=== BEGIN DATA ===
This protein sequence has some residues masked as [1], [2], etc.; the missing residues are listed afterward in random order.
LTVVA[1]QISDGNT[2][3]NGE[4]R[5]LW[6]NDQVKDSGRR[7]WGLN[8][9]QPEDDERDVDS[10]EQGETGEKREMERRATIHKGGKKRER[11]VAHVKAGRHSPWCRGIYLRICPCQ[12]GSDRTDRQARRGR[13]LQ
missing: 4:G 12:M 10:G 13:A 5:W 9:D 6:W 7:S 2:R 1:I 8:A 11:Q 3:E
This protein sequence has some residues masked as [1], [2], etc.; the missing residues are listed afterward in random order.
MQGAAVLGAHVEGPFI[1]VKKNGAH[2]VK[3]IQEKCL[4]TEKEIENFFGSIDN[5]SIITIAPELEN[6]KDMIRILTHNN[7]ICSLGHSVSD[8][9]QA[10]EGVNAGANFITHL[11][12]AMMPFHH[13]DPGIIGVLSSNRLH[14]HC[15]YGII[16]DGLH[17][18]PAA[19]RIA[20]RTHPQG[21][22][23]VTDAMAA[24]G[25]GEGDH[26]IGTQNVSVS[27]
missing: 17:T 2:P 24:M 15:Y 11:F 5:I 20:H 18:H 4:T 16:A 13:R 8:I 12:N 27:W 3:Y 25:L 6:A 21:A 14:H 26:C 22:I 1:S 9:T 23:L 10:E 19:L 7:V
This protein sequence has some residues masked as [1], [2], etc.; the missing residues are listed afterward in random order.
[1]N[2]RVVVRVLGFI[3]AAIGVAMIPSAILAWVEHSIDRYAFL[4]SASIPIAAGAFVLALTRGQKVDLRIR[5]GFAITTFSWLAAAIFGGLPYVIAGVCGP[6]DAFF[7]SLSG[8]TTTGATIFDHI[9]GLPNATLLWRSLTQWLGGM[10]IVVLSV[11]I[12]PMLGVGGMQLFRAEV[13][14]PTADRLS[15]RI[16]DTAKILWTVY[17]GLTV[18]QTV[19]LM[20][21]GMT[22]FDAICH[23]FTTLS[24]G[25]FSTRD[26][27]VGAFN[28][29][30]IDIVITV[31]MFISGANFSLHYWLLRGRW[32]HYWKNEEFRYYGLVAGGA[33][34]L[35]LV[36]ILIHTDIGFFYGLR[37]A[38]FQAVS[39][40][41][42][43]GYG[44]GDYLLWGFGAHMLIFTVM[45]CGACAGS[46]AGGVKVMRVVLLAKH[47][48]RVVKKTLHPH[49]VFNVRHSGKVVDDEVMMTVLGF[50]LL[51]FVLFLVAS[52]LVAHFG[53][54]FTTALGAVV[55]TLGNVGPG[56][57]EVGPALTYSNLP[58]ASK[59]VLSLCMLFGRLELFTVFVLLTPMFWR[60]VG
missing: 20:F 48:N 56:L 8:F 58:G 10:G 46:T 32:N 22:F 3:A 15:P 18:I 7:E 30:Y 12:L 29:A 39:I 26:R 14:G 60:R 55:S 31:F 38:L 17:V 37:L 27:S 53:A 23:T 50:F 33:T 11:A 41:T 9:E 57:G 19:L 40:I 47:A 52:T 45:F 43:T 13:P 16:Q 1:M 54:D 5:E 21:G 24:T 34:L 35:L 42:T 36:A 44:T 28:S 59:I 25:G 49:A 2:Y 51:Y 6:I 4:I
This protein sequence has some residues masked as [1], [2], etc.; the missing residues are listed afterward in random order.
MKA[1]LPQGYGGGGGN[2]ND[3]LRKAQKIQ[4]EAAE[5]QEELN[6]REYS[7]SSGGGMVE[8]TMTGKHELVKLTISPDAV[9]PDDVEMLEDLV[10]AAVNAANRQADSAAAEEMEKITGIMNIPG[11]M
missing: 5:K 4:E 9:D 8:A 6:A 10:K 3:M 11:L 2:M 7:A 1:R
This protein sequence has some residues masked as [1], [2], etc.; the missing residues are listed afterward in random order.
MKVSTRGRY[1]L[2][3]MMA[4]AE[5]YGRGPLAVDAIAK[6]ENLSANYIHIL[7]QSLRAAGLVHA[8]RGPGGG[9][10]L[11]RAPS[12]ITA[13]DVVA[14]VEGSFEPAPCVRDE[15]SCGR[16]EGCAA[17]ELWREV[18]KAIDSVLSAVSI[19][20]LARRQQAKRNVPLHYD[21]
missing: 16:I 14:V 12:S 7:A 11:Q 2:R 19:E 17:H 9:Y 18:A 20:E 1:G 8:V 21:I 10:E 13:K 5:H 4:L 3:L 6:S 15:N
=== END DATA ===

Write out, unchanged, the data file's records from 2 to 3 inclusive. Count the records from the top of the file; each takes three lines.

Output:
This protein sequence has some residues masked as [1], [2], etc.; the missing residues are listed afterward in random order.
MQGAAVLGAHVEGPFI[1]VKKNGAH[2]VK[3]IQEKCL[4]TEKEIENFFGSIDN[5]SIITIAPELEN[6]KDMIRILTHNN[7]ICSLGHSVSD[8][9]QA[10]EGVNAGANFITHL[11][12]AMMPFHH[13]DPGIIGVLSSNRLH[14]HC[15]YGII[16]DGLH[17][18]PAA[19]RIA[20]RTHPQG[21][22][23]VTDAMAA[24]G[25]GEGDH[26]IGTQNVSVS[27]
missing: 17:T 2:P 24:M 15:Y 11:F 5:I 20:H 18:H 4:T 16:A 13:R 8:I 12:N 27:W 3:Y 25:L 6:A 21:A 14:H 26:C 22:I 1:S 9:T 23:L 10:E 19:L 7:V
This protein sequence has some residues masked as [1], [2], etc.; the missing residues are listed afterward in random order.
[1]N[2]RVVVRVLGFI[3]AAIGVAMIPSAILAWVEHSIDRYAFL[4]SASIPIAAGAFVLALTRGQKVDLRIR[5]GFAITTFSWLAAAIFGGLPYVIAGVCGP[6]DAFF[7]SLSG[8]TTTGATIFDHI[9]GLPNATLLWRSLTQWLGGM[10]IVVLSV[11]I[12]PMLGVGGMQLFRAEV[13][14]PTADRLS[15]RI[16]DTAKILWTVY[17]GLTV[18]QTV[19]LM[20][21]GMT[22]FDAICH[23]FTTLS[24]G[25]FSTRD[26][27]VGAFN[28][29][30]IDIVITV[31]MFISGANFSLHYWLLRGRW[32]HYWKNEEFRYYGLVAGGA[33][34]L[35]LV[36]ILIHTDIGFFYGLR[37]A[38]FQAVS[39][40][41][42][43]GYG[44]GDYLLWGFGAHMLIFTVM[45]CGACAGS[46]AGGVKVMRVVLLAKH[47][48]RVVKKTLHPH[49]VFNVRHSGKVVDDEVMMTVLGF[50]LL[51]FVLFLVAS[52]LVAHFG[53][54]FTTALGAVV[55]TLGNVGPG[56][57]EVGPALTYSNLP[58]ASK[59]VLSLCMLFGRLELFTVFVLLTPMFWR[60]VG
missing: 20:F 48:N 56:L 8:F 58:G 10:G 46:T 32:N 22:F 3:A 15:P 18:I 7:E 30:Y 12:L 29:A 39:I 26:R 14:G 60:R 55:S 31:F 38:L 17:V 37:L 27:S 53:A 23:T 50:F 33:T 11:A 41:T 9:E 57:G 19:L 40:I 47:A 52:T 45:F 43:T 13:P 16:Q 1:M 54:D 5:E 21:G 24:T 34:L 35:L 42:T 36:A 44:T 28:S 59:I 25:G 49:A 2:Y 51:Y 6:I 4:I